Grace: To feel the pain of those who are eternally separated from God, so that if I should forget God’s love for me, the fear of eternal separation from Him would keep me from sinning.
Reflection: Just as we have meditated upon the moment of death and its inevitability for us, now we turn to meditate upon a second kind of death: an eternal one. Those who have rejected God’s love have issued their own punishment. That punishment is an eternal separation from God, an eternity of being alone.
The thought of Hell makes us uneasy—and for good reason. It is what we ultimately want to avoid, what eats away at our hopes, and what seems to be creeping into this world every day. In this meditation perhaps we could choose to consider and weigh two kinds of Hells.
The first is the Hell of this world. We all carry with us different burdens for different reasons, but they all have the same effect. They all produce suffering, either in us or in others. We have our own personal Hells that seem to rear their ugly heads when we are most vulnerable, weak, and defenseless. They torment us. They drive us from God. They remind us of our powerlessness. They jeer at us and at our seemingly superstitious hope in God.
We must turn to our own personal Hell. Only he or she who has descended to the depths of their Hell can feel the immensity of the love of God for them. Even though this Hell seems limitless and insurmountable, we must remember the central part of the grace we asked for in the beginning of this prayer: if I should forget God’s love for me. In other words, the grace we are asking for is not to forget the love of God.
Our Hells express themselves through our bodies: the incapacity in our hearts to love others or to love ourselves, the incapacity in our eyes to see others as brothers and sisters or to see ourselves as God sees us, the incapacity of my entire body to do what is asked of me, an incapacity that results in spiritual paralysis. As St. Paul says in his Letter to the Romans, “For I do not do the good I want, but the evil I do not want is what I do” (Rom 7:19).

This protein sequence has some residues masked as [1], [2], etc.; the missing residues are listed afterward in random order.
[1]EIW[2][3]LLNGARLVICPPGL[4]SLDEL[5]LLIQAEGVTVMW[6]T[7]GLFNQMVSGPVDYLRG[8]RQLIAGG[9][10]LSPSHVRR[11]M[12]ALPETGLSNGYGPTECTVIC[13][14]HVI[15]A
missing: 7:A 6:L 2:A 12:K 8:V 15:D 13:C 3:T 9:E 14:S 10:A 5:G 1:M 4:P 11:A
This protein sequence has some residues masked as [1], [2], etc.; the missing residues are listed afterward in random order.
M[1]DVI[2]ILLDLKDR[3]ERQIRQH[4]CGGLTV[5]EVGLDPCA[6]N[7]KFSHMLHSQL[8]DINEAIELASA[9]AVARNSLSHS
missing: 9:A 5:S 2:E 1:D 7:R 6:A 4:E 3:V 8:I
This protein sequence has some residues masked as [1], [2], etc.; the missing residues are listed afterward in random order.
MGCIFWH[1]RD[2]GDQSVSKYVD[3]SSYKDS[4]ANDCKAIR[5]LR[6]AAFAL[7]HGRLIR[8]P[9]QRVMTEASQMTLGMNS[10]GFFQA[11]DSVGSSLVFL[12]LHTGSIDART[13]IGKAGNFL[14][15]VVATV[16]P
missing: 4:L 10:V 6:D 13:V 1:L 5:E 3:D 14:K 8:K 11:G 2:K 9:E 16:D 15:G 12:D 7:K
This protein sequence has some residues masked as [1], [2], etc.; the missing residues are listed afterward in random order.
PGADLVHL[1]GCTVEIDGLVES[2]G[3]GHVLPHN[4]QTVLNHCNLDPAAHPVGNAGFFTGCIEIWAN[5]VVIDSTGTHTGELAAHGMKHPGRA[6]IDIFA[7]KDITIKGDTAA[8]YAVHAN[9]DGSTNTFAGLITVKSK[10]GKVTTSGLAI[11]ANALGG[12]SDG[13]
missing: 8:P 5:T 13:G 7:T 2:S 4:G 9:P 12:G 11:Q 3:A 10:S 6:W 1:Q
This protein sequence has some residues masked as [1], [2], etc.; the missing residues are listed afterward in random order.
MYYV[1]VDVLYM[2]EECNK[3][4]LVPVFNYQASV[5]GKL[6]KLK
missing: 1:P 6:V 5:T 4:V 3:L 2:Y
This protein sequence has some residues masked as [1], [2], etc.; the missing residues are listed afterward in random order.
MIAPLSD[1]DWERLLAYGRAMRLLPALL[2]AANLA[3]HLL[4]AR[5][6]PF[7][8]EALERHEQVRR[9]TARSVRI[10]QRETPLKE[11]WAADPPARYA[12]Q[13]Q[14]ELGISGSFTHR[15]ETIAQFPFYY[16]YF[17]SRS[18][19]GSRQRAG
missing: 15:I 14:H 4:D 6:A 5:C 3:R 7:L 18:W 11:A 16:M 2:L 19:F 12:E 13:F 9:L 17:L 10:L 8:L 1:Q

The second kind of Hell is the one that people tend not to think about. It is the Hell of eternal separation. The suffering that I feel in my own Hell, the suffering that I see others enduring—that is the suffering that is multiplied and endless for those who are eternally separated from God.
Perhaps we could imagine being brought to Hell and descending to its depths. It would be helpful to use our senses and imagine the sights, smells, tastes, touches, and sounds. If Heaven is living forever as glorified bodies in full unity and love with the Trinity, then Hell must be its opposite: the degradation, enslavement, and destruction of the body and soul for all eternity.
At this point in our Lenten journey we might feel that we are at an impasse. We have been meditating upon the reality of sin for some time, and it seems like there is no escape. Are we destined to never overcome the odds and break the shackles of sin that bind us? Is this our lot? Let us not forget the love of God!
Questions: What is my Hell? What does it look like? If it were a place, what would be its length, depth, and breadth? Where is it that I feel most hopeless and alone? What would the pain and suffering of those who are eternally separated from God be like? What would their pain and suffering consist in? Can God’s love be overcome by sin? Who has the final word?